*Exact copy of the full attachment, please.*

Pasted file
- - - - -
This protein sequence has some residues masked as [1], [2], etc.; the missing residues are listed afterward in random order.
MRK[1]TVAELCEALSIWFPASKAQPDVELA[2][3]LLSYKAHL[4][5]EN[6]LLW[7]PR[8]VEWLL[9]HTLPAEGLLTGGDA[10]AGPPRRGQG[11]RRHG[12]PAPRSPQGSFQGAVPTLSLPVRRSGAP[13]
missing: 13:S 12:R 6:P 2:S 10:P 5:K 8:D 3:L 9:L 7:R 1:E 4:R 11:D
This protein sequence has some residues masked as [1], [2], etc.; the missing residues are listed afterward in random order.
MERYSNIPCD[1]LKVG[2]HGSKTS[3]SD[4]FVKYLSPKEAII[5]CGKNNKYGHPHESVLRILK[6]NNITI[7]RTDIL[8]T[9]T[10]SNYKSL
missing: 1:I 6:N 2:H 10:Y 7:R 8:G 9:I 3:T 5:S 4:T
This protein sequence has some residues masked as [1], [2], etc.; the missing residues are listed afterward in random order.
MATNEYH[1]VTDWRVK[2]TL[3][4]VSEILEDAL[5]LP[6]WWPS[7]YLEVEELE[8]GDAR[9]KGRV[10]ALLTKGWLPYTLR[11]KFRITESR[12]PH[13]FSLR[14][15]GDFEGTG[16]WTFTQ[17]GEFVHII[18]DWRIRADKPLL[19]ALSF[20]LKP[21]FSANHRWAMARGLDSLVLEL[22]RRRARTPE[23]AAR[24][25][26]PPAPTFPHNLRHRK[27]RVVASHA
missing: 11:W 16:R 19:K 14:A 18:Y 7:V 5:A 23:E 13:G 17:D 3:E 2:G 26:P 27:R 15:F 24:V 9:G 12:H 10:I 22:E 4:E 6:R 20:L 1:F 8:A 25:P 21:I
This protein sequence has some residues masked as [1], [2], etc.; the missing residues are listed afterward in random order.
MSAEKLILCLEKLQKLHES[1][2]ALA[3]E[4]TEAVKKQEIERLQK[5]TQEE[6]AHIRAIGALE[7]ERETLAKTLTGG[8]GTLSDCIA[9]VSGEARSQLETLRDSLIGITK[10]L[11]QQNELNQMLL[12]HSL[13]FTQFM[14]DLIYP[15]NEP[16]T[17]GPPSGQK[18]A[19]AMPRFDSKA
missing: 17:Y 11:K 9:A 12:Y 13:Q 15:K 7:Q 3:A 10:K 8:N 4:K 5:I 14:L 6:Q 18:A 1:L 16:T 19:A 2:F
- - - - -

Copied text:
This protein sequence has some residues masked as [1], [2], etc.; the missing residues are listed afterward in random order.
MRK[1]TVAELCEALSIWFPASKAQPDVELA[2][3]LLSYKAHL[4][5]EN[6]LLW[7]PR[8]VEWLL[9]HTLPAEGLLTGGDA[10]AGPPRRGQG[11]RRHG[12]PAPRSPQGSFQGAVPTLSLPVRRSGAP[13]
missing: 13:S 12:R 6:P 2:S 10:P 5:K 8:D 3:L 9:L 7:R 1:E 4:R 11:D
This protein sequence has some residues masked as [1], [2], etc.; the missing residues are listed afterward in random order.
MERYSNIPCD[1]LKVG[2]HGSKTS[3]SD[4]FVKYLSPKEAII[5]CGKNNKYGHPHESVLRILK[6]NNITI[7]RTDIL[8]T[9]T[10]SNYKSL
missing: 1:I 6:N 2:H 10:Y 7:R 8:G 9:I 3:T 5:S 4:T
This protein sequence has some residues masked as [1], [2], etc.; the missing residues are listed afterward in random order.
MATNEYH[1]VTDWRVK[2]TL[3][4]VSEILEDAL[5]LP[6]WWPS[7]YLEVEELE[8]GDAR[9]KGRV[10]ALLTKGWLPYTLR[11]KFRITESR[12]PH[13]FSLR[14][15]GDFEGTG[16]WTFTQ[17]GEFVHII[18]DWRIRADKPLL[19]ALSF[20]LKP[21]FSANHRWAMARGLDSLVLEL[22]RRRARTPE[23]AAR[24][25][26]PPAPTFPHNLRHRK[27]RVVASHA
missing: 11:W 16:R 19:K 14:A 18:Y 7:V 5:A 23:E 13:G 17:D 3:E 2:G 26:P 27:R 15:F 24:V 9:G 12:H 10:I 22:E 4:E 6:R 20:L 1:F 8:A 25:P 21:I
This protein sequence has some residues masked as [1], [2], etc.; the missing residues are listed afterward in random order.
MSAEKLILCLEKLQKLHES[1][2]ALA[3]E[4]TEAVKKQEIERLQK[5]TQEE[6]AHIRAIGALE[7]ERETLAKTLTGG[8]GTLSDCIA[9]VSGEARSQLETLRDSLIGITK[10]L[11]QQNELNQMLL[12]HSL[13]FTQFM[14]DLIYP[15]NEP[16]T[17]GPPSGQK[18]A[19]AMPRFDSKA
missing: 17:Y 11:K 9:A 12:Y 13:Q 15:K 7:Q 3:A 10:K 8:N 4:K 5:I 14:L 6:Q 18:A 1:L 16:T 19:A 2:F